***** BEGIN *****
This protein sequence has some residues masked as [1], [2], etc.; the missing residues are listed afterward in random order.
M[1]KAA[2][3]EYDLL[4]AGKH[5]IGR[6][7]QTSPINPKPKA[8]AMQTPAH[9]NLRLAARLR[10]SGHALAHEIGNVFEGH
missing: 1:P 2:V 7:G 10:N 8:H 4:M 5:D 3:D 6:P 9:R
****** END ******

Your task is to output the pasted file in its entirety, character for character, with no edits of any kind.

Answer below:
This protein sequence has some residues masked as [1], [2], etc.; the missing residues are listed afterward in random order.
M[1]KAA[2][3]EYDLL[4]AGKH[5]IGR[6][7]QTSPINPKPKA[8]AMQTPAH[9]NLRLAARLR[10]SGHALAHEIGNVFEGH
missing: 1:P 2:V 7:G 10:N 8:H 4:M 5:D 3:D 6:P 9:R